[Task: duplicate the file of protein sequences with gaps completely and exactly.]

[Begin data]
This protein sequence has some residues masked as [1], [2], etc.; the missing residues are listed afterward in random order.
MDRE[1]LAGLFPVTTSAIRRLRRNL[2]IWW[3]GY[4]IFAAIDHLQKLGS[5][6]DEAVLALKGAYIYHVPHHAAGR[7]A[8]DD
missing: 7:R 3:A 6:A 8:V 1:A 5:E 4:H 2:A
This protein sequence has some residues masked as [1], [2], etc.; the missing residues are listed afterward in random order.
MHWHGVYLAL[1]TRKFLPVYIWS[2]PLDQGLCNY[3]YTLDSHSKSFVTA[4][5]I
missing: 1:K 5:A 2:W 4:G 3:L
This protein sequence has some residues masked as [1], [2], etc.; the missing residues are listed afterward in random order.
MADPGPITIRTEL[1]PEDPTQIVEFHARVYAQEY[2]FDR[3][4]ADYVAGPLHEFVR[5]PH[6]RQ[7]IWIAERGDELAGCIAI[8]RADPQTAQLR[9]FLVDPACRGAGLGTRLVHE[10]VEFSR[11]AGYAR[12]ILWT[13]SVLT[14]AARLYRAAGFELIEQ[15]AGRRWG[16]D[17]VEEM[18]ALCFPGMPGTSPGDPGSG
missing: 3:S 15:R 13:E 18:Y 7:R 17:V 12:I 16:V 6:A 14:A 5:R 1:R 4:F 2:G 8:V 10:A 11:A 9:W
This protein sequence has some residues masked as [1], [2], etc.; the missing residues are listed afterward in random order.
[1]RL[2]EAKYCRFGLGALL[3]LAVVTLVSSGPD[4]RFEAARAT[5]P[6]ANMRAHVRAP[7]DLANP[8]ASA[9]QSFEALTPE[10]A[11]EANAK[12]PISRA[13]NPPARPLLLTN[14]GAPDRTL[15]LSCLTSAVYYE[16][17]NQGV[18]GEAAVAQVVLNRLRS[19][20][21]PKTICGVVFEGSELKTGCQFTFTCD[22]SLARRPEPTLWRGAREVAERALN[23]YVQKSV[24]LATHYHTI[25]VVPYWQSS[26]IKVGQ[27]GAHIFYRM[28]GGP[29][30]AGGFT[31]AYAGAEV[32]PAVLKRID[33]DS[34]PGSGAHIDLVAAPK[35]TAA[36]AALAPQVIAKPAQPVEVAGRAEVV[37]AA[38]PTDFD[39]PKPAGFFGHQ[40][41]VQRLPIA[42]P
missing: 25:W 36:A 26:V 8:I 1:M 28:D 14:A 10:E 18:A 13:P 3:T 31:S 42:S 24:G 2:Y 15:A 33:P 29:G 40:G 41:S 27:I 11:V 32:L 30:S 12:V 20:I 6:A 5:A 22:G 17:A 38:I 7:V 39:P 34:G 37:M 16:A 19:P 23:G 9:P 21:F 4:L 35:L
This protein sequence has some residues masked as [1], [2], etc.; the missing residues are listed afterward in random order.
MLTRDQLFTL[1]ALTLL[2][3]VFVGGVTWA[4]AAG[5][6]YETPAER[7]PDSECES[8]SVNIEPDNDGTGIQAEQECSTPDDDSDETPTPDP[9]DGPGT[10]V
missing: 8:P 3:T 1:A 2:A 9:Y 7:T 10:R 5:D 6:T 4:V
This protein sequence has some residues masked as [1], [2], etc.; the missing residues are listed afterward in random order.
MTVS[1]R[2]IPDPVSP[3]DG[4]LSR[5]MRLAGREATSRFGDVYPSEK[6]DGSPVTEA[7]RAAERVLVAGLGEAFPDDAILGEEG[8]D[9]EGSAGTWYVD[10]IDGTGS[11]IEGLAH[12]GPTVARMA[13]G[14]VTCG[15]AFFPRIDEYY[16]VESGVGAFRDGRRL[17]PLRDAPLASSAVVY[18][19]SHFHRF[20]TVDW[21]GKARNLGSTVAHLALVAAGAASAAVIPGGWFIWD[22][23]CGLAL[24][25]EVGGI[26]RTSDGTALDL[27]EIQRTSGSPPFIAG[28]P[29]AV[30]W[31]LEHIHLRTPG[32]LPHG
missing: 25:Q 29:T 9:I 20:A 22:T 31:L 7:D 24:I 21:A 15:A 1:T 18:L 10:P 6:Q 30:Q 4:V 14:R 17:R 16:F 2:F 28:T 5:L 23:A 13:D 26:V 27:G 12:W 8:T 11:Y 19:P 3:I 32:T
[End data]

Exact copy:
This protein sequence has some residues masked as [1], [2], etc.; the missing residues are listed afterward in random order.
MDRE[1]LAGLFPVTTSAIRRLRRNL[2]IWW[3]GY[4]IFAAIDHLQKLGS[5][6]DEAVLALKGAYIYHVPHHAAGR[7]A[8]DD
missing: 7:R 3:A 6:A 8:V 1:A 5:E 4:H 2:A
This protein sequence has some residues masked as [1], [2], etc.; the missing residues are listed afterward in random order.
MHWHGVYLAL[1]TRKFLPVYIWS[2]PLDQGLCNY[3]YTLDSHSKSFVTA[4][5]I
missing: 1:K 5:A 2:W 4:G 3:L
This protein sequence has some residues masked as [1], [2], etc.; the missing residues are listed afterward in random order.
MADPGPITIRTEL[1]PEDPTQIVEFHARVYAQEY[2]FDR[3][4]ADYVAGPLHEFVR[5]PH[6]RQ[7]IWIAERGDELAGCIAI[8]RADPQTAQLR[9]FLVDPACRGAGLGTRLVHE[10]VEFSR[11]AGYAR[12]ILWT[13]SVLT[14]AARLYRAAGFELIEQ[15]AGRRWG[16]D[17]VEEM[18]ALCFPGMPGTSPGDPGSG
missing: 3:S 15:R 13:E 18:Y 7:R 17:V 12:I 16:V 6:A 14:A 5:R 1:R 4:F 2:G 8:V 10:A 11:A 9:W
This protein sequence has some residues masked as [1], [2], etc.; the missing residues are listed afterward in random order.
[1]RL[2]EAKYCRFGLGALL[3]LAVVTLVSSGPD[4]RFEAARAT[5]P[6]ANMRAHVRAP[7]DLANP[8]ASA[9]QSFEALTPE[10]A[11]EANAK[12]PISRA[13]NPPARPLLLTN[14]GAPDRTL[15]LSCLTSAVYYE[16][17]NQGV[18]GEAAVAQVVLNRLRS[19][20][21]PKTICGVVFEGSELKTGCQFTFTCD[22]SLARRPEPTLWRGAREVAERALN[23]YVQKSV[24]LATHYHTI[25]VVPYWQSS[26]IKVGQ[27]GAHIFYRM[28]GGP[29][30]AGGFT[31]AYAGAEV[32]PAVLKRID[33]DS[34]PGSGAHIDLVAAPK[35]TAA[36]AALAPQVIAKPAQPVEVAGRAEVV[37]AA[38]PTDFD[39]PKPAGFFGHQ[40][41]VQRLPIA[42]P
missing: 25:W 36:A 26:V 8:I 1:M 28:D 14:A 10:E 18:A 13:P 3:T 31:S 42:S 24:G 2:Y 15:A 33:P 29:G 40:G 41:S 27:I 11:V 32:L 30:S 12:V 20:I 6:A 5:A 22:G 17:A 38:I 7:V 39:P 34:G 37:M 16:A 19:P 23:G 9:P 21:F 4:L 35:L
This protein sequence has some residues masked as [1], [2], etc.; the missing residues are listed afterward in random order.
MLTRDQLFTL[1]ALTLL[2][3]VFVGGVTWA[4]AAG[5][6]YETPAER[7]PDSECES[8]SVNIEPDNDGTGIQAEQECSTPDDDSDETPTPDP[9]DGPGT[10]V
missing: 8:P 3:T 1:A 2:A 9:Y 7:T 10:R 5:D 6:T 4:V
This protein sequence has some residues masked as [1], [2], etc.; the missing residues are listed afterward in random order.
MTVS[1]R[2]IPDPVSP[3]DG[4]LSR[5]MRLAGREATSRFGDVYPSEK[6]DGSPVTEA[7]RAAERVLVAGLGEAFPDDAILGEEG[8]D[9]EGSAGTWYVD[10]IDGTGS[11]IEGLAH[12]GPTVARMA[13]G[14]VTCG[15]AFFPRIDEYY[16]VESGVGAFRDGRRL[17]PLRDAPLASSAVVY[18][19]SHFHRF[20]TVDW[21]GKARNLGSTVAHLALVAAGAASAAVIPGGWFIWD[22][23]CGLAL[24][25]EVGGI[26]RTSDGTALDL[27]EIQRTSGSPPFIAG[28]P[29]AV[30]W[31]LEHIHLRTPG[32]LPHG
missing: 25:Q 29:T 9:I 20:A 22:T 31:L 7:D 24:I 21:A 15:A 1:T 18:L 10:P 6:Q 30:Q 4:V 14:R 17:R 16:F 2:F 28:T 5:L 23:A 13:D 26:V 27:G 12:W 8:T 11:Y 19:P 3:I 32:T